Timothy Martin v. Burlington Public School District (November 2, 2011)

Timothy Martin v. Burlington Public School District (November 2, 2011)
Timothy Martin Opinion No. 35-11WC
v. By: Phyllis Phillips, Esq.
Hearing Officer
Burlington Public
School District For: Anne M. Noonan
State File Nos. Z-54128 and W-6342
Christopher McVeigh, Esq., for Claimant
Marion Ferguson, Esq., for Defendant
Is Claimant entitled to receive payment of permanent partial disability benefits referable to an injury for which he already has reached an end medical result at the same time that he is receiving temporary disability benefits referable to another injury, arising out of the same accident, for which he has not yet reached an end medical result?
The following facts are undisputed:
1. Claimant suffered a personal injury by accident arising in the course and scope of his employment for Defendant on February 7, 2005.
2. As a result of this accident Claimant suffered a right hip injury, for which he underwent right total hip replacement surgery on November 11, 2006.
3. Defendant accepted Claimant’s right hip injury as compensable.
4. Claimant subsequently developed a left hip condition, for which he underwent left total hip replacement surgery on October 28, 2010.
5. Defendant accepted Claimant’s left hip injury as compensable.
6. At Defendant’s request, Claimant underwent an independent medical examination with Dr. White on March 25, 2011. Dr. White concluded that Claimant had reached an end
medical result for his right hip injury, and assessed him with a 30 percent whole person permanent impairment referable thereto.
7. Dr. White concluded that as of the date of his examination Claimant had not yet reached an end medical result for his left hip injury.
8. Claimant demanded that Defendant commence paying permanent partial disability benefits as compensation for the rated permanency to his right hip. Defendant refused.
9. Claimant is still receiving temporary total disability benefits on account of his left hip injury.
1. Claimant presents a purely legal issue for determination – whether a worker who is receiving temporary disability benefits for one injury related to a work accident can receive permanency benefits for a separate injury arising out of the same accident. As the material facts are not disputed, summary judgment is an appropriate vehicle for resolving this issue. Samplid Enterprises, Inc. v. First Vermont Bank, 165 Vt. 22, 25 (1996).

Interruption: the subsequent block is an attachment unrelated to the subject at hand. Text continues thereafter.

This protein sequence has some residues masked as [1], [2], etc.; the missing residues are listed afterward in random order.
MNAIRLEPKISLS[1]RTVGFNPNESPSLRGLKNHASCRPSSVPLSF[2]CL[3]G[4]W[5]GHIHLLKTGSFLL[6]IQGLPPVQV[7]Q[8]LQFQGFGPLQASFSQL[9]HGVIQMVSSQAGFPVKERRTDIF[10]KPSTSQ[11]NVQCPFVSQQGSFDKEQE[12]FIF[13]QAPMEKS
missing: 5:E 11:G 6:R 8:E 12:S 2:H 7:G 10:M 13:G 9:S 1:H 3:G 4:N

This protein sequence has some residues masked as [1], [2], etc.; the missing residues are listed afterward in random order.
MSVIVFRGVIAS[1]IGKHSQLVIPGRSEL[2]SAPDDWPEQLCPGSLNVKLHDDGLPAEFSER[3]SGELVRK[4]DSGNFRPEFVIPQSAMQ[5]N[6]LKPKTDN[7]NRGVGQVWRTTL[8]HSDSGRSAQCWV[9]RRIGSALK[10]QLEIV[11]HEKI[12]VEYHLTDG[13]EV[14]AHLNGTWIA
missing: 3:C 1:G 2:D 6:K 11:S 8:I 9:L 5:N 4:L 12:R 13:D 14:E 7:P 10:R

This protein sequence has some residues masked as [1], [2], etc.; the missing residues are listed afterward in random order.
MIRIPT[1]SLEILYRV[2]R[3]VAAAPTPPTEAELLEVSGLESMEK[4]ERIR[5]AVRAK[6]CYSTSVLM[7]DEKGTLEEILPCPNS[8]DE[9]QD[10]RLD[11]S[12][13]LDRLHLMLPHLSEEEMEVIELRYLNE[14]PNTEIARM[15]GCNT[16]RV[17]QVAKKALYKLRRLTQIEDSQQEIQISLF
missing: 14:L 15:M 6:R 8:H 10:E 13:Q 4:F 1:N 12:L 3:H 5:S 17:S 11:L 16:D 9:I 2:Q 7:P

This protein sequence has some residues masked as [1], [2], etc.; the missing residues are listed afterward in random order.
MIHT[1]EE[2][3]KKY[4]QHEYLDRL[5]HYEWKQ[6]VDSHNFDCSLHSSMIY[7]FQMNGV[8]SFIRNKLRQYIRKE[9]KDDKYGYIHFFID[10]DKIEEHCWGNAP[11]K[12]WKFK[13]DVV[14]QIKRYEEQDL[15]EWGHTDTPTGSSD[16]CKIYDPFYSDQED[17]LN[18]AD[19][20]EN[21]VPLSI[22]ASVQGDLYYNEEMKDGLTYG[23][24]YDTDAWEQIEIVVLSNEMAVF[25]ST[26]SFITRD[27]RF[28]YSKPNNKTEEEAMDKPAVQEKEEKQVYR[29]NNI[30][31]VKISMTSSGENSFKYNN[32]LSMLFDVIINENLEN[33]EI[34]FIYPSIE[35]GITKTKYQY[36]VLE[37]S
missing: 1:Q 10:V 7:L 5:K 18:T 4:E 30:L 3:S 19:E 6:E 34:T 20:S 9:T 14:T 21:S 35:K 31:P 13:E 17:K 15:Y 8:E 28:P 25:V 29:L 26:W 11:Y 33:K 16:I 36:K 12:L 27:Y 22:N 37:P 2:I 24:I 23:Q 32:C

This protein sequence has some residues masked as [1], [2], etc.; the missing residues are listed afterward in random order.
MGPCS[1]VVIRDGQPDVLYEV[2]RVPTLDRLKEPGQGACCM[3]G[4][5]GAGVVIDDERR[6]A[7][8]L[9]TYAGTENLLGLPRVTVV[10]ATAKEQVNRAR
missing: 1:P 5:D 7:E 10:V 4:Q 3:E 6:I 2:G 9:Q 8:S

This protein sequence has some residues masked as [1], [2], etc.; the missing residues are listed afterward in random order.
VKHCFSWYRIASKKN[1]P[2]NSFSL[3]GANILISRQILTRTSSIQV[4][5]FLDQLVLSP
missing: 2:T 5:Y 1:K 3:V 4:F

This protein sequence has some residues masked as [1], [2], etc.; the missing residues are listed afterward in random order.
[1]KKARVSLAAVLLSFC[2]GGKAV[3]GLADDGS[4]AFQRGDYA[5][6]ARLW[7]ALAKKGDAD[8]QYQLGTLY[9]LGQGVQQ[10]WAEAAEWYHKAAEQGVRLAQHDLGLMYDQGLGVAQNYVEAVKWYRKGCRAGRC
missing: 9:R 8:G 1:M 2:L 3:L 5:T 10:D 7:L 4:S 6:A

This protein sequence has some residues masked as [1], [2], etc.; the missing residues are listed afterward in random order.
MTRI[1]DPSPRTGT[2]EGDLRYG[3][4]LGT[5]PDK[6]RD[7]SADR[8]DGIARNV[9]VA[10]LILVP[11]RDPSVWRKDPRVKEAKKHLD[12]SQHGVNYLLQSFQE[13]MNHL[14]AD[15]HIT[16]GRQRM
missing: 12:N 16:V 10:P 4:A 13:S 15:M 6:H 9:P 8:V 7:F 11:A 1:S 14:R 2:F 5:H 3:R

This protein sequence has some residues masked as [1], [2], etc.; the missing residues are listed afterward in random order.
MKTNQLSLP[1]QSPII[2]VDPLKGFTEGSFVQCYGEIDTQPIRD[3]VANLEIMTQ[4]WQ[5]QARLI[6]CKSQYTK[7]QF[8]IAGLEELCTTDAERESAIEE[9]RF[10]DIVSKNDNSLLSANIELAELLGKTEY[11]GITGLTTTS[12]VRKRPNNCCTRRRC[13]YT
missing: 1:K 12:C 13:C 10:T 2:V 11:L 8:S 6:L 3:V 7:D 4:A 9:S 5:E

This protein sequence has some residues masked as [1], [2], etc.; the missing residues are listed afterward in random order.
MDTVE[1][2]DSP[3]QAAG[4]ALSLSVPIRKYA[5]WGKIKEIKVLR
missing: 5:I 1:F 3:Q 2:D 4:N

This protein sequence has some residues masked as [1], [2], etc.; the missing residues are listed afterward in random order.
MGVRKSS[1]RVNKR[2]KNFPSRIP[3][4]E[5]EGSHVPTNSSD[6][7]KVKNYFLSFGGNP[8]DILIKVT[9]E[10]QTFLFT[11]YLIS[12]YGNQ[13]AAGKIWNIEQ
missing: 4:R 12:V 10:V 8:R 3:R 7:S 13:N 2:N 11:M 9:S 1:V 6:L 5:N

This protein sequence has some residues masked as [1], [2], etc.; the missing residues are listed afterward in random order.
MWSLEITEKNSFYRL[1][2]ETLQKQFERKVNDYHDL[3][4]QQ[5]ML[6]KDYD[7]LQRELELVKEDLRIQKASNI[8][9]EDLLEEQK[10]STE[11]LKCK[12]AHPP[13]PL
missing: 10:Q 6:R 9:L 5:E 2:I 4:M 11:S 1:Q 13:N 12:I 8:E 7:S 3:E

2. Vermont’s workers’ compensation statute mandates the point at which permanency benefits are to be paid to an injured worker, that is, “at the termination of [temporary] total disability.” 21 V.S.A. §648(a). The Vermont Supreme Court has concluded that this language is plain, and clearly evidences the legislature’s intent. Laumann v. Department of Public Safety, 2004 VT 60, ¶¶12-14. Simply put, the trigger for paying permanency benefits is the date upon which the injured worker’s entitlement to temporary total disability benefits ends. Id.; Sweetser v. Vermont Country Camper, Opinion No. 36-09WC (September 24, 2009).
3. Claimant’s attempt to distinguish Laumann is unpersuasive. The specific legal issue presented in that case may have been different, but to resolve it the court considered exactly the same statutory language that is at issue here. When that language is plain on its face, there is no need to resort to construction. Rather, the statute must be enforced according to its stated terms. Id. at ¶10, citing Russell v. Armitage, 166 Vt. 392, 403 (1997).
4. I am similarly unconvinced by Claimant’s argument that he is being deprived of a substantive right, that is, the right to reap the time value of the permanency benefits referable to his right hip injury. First of all, the statute does not grant him the right to be paid permanency benefits at this juncture of his claim, and therefore he cannot be said to have been deprived of anything yet. Beyond that, when his permanency benefits do become payable, it will be at the compensation rate prevailing at the time his temporary benefits end. See, e.g., Sweetser, supra. As this rate already will have been adjusted for cost of living increases, Claimant will be adequately compensated from a time value perspective.
Claimant’s Motion for Summary Judgment is hereby DENIED.
DATED at Montpelier, Vermont this 2nd day of November 2011.
Anne M. Noonan
Within 30 days after copies of this opinion have been mailed, either party may appeal questions of fact or mixed questions of law and fact to a superior court or questions of law to the Vermont Supreme Court. 21 V.S.A. §§670, 672.